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Democratic senators urge regulators to monitor SoFi crypto trading activity


Chairman Sherrod Brown (D-OH) questions Treasury Secretary Janet Yellen and Federal Reserve Chairman Powell during a Senate Banking, Housing and Urban Affairs Committee hearing on the CARES Act, at the Hart Senate Office Building in Washington, DC, September 28, 2021.

Kevin Dietsch | Pool | Reuters

Four Democratic lawmakers on the Senate Banking Committee urged federal regulators to look into SoFi’s cryptocurrency trading activity in a letter on Monday, warning its “digital asset activities pose significant risks to both individual investors and safety and soundness.”

SoFi shares were down more than 6% Monday afternoon.

In two separate letters, one to federal officials and another to SoFi CEO Anthony Noto, the lawmakers expressed deep concerns over a lack of regulation in cryptocurrency markets.

“Over the past year, several meltdowns in the crypto market have wiped out trillions in value, including another huge crash last week,” the letter to Noto said.

SoFi is unique among institutions singled out for regulatory scrutiny because it operates as both a bank holding company and as a crypto exchange, through a subsidiary.

SoFi pitches itself as a digital financial services company with 3.9 million members as of Q1 2022. SoFi began as a student loan company in 2011. Since then, the San Francisco-based, Nasdaq-traded company made its first foray into crypto through a partnership with Coinbase in 2019. But lawmakers have honed in on SoFi’s February 2022 acquisition of Golden Pacific Bancorp.

That acquisition converted SoFi into a bank holding company and, according to lawmakers, subjected it to “consolidated supervision by the Federal Reserve.” It’s this new regulatory oversight that has prompted lawmakers’ objections to SoFi’s expanding cryptocurrency offerings.

Bank holding companies have to conform to strict regulations on the kinds of financial products they can offer. Heightened financial and risk controls mean that SoFi’s crypto activities “pose significant risks to both individual investors and safety and soundness,” the lawmakers said.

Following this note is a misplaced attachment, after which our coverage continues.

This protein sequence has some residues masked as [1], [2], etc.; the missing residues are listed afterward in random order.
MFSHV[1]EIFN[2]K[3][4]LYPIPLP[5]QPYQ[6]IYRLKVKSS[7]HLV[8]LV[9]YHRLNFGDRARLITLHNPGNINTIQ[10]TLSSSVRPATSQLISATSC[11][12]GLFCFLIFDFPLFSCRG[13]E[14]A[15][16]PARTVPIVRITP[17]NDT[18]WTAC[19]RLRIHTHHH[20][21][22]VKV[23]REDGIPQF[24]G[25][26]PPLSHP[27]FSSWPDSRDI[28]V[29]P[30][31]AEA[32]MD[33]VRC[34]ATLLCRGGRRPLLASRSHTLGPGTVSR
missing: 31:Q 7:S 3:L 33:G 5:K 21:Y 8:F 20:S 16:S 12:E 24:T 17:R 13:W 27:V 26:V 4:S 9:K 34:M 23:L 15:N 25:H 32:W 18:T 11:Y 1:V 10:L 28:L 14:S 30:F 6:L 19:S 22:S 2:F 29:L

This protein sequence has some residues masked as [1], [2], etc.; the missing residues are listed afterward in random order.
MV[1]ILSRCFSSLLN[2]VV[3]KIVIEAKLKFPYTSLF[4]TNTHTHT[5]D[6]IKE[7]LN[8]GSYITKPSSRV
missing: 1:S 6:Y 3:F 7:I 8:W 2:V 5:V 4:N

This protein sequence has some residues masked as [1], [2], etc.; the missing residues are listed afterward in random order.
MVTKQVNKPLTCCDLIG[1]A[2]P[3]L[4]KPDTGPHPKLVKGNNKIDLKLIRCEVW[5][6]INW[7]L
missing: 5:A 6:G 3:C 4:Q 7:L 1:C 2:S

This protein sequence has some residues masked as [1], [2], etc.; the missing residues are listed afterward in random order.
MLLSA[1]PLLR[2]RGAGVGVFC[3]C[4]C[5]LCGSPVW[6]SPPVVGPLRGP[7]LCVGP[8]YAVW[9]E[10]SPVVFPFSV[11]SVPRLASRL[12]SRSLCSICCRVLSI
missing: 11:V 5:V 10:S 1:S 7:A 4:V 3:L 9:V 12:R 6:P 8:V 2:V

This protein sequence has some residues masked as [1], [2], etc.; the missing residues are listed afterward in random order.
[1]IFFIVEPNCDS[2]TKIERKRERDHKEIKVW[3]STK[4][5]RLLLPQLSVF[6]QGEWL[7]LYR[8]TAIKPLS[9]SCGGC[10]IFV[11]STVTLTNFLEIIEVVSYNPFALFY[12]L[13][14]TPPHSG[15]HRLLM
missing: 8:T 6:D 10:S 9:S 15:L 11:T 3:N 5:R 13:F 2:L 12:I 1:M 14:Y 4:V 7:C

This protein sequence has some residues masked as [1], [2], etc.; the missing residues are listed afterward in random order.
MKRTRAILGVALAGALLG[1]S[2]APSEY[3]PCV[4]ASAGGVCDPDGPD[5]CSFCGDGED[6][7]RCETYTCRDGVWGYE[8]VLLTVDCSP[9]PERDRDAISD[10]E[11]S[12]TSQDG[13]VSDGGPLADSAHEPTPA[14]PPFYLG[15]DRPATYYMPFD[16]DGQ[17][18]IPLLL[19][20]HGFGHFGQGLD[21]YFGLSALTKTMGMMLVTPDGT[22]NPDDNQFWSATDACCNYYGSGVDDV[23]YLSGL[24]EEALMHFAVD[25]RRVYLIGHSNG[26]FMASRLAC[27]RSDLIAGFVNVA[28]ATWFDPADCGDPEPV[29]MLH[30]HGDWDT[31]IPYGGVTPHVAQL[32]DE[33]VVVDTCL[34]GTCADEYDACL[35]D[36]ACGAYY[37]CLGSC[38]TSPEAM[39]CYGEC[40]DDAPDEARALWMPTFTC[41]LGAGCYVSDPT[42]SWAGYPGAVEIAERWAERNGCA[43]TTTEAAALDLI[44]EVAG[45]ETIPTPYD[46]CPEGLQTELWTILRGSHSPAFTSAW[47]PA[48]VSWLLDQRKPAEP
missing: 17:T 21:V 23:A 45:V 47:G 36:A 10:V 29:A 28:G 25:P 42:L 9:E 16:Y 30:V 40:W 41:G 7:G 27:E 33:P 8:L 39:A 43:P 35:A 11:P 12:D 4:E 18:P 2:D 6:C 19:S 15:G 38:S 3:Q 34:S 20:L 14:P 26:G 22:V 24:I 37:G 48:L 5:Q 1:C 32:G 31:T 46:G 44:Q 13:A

The lawmakers — Senate Banking Chair Sherrod Brown, D-Ohio, and fellow committee members Jack Reed, D-R.I., Chris Van Hollen D-Md., and Tina Smith D-Minn. — point to SoFi’s financial guidance as evidence. Investor education material from SoFi warns that a cryptocurrency offered on SoFi’s crypto platform, Dogecoin, has “no special use case or features.” SoFi’s literature calls it a pump-and-dump scheme.

To offer products that the company knows are “pump-and-dumps” flies in the face of SoFi’s new obligation to “fundamental principles of investor protection and safety and soundness,” lawmakers wrote.

In the letter to Noto, the Democrats said they are “concerned that SoFi’s continued impermissible digital asset activities demonstrate a failure to take seriously its regulatory commitments and to adhere to its obligations.” They urged leaders of the Federal Reserve System, Federal Deposit Insurance Corporation and Office of the Comptroller of the Currency to “ensure that SoFi complies with all consumer financial protection and banking regulations.”

“SoFi takes our regulatory and compliance commitments seriously, including our non-bank operations within the digital assets space,” a SoFi spokesperson said in a statement. “We believe we have been fully compliant with the mandates of our bank license and all applicable laws. Additionally, we maintain consistent, constructive dialogue with each of our regulators. Cryptocurrency remains a non-material component of our business. We look forward to sharing the requested information with the Senators in a timely fashion.”

The letters to regulators and SoFi come as crypto markets weather their worst crisis yet. The implosion of cryptocurrency exchange FTX and the engagement that FTX founder Sam Bankman-Fried had with U.S. regulators, have drawn the ire of Congress and the public.

Lawmakers have demanded an explanation from SoFi on its risk management, credit, financial and compliance systems by Dec. 8. The company has already endured tumult over potential plans to forgive student loan balances, with shares down over 24% since President Biden announced his intentions.

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